Real Estate Q&A: Should I get my Realtor license?
YOUR JOURNEY HOME
Free Press Real Estate Columnist
Q. My in-laws live out of state and have a house in Fruita they want to sell within the next six to twelve months. Since I am working part time, they suggested I get a real estate license and be their Realtor. Please tell me what you think of this idea?
A. Thanks for asking this question before you just jumped right into it. There are a variety of things you, and they, may want to consider in making a decision.
If they are thinking that having you list the house for sale as their Realtor may save them money, make you money or at least keep some money in the family, price may be one factor to consider.
First, how much do they think the house may be worth? Home owners sometimes base their expected value on what they paid for the house, what the neighbor’s house sold for two-and-a-half years ago, or what websites (like Zillow or Trulia) give as estimates of value. Any of these numbers may serve as a starting list price, but it may be way off the actual selling price.
You, me, or any other Realtor, sign a listing contract with needs to be able to balance any of those values above with the recent comparable property sales, then advise the seller of a best starting price and strategy that will lead to a sale. Being able to do that accurately comes from lots of experience working with the data and having seen many of the comparable properties.
Another factor to consider related to price is how much real estate commission or brokerage fee is potentially in the deal? Colorado real estate law requires new licensees work for an established brokerage firm for a minimum of two years after becoming licensed. The brokerage fee is called that because it is paid to the company hosting your real estate license. Companies vary greatly in how much of that amount they keep before writing you a check.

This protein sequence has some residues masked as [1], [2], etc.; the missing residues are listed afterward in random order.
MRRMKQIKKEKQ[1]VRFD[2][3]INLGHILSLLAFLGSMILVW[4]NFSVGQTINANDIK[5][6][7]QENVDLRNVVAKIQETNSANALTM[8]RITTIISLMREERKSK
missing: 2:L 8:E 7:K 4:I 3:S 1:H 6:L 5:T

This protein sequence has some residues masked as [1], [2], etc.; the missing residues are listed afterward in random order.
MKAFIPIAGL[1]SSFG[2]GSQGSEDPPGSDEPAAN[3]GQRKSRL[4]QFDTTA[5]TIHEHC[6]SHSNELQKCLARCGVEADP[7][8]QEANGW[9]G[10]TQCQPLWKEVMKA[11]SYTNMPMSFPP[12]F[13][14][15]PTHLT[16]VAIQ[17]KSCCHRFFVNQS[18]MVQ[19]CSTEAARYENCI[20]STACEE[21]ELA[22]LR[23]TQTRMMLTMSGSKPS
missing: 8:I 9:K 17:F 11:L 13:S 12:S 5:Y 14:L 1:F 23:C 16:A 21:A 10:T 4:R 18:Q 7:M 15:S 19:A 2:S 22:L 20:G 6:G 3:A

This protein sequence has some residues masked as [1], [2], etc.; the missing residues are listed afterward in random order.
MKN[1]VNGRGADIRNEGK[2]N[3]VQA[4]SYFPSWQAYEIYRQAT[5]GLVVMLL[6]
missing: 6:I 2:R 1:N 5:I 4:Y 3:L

With well over 400 licensed Realtors in the Grand Valley, statistically, another of those Realtors will represent the buyer while you are representing your in-laws, the sellers.
Let’s look now at an example of how numbers may development. For the example, let’s say it sells for $350,000. In our example the total commission paid by the sale will be six percent, half to each (listing and selling offices). That makes your office’s gross amount $10,500. Now let’s say as a new Realtor the company has you on a 60:40 commission split and you pay a five-percent franchise fee. Your adjusted income will look like this: 60 percent of the commission is $6,300, minus the franchise fee, leaves you at $5,985.
That looks like pretty good income for you or your family until you start adding up the costs to get to the point of having that license. A class to prepare for the licensing exam can cost $150-$600. The licensing test, application to the state for the license, finger printing; all these add up to another $300 or more. Once you pass the test the board of Realtors and other organizations want their $750- $1,500 in fees. You are going to need “For Sale” signs. As independent contractors each Realtor must pay for gas, Internet access, cell phone, marketing costs, and office space rental fees.
Our example does not include details of all the expenses that crop up. You can see that when the start-up costs and recurring costs get subtracted from the gross income the original $5,985 is now closer to the $4,000 range; before paying federal or state income taxes.
This is a much generalized example since we did not have an expected sales price. There is no set or standard real estate brokerage fee; six percent is just most common. However, the point is, you can see that unless you sell this house and many more each year, there is not a gold mine to be had by the Realtor or a huge savings to be realized by your in-laws in having you pursue this path.
Doug Van Etten is a local Realtor with Cherry Creek Properties, a Colorado-wide realty firm that recently opened a Grand Junction office. To contact him, email DouglasVanEtten@gmail.com.
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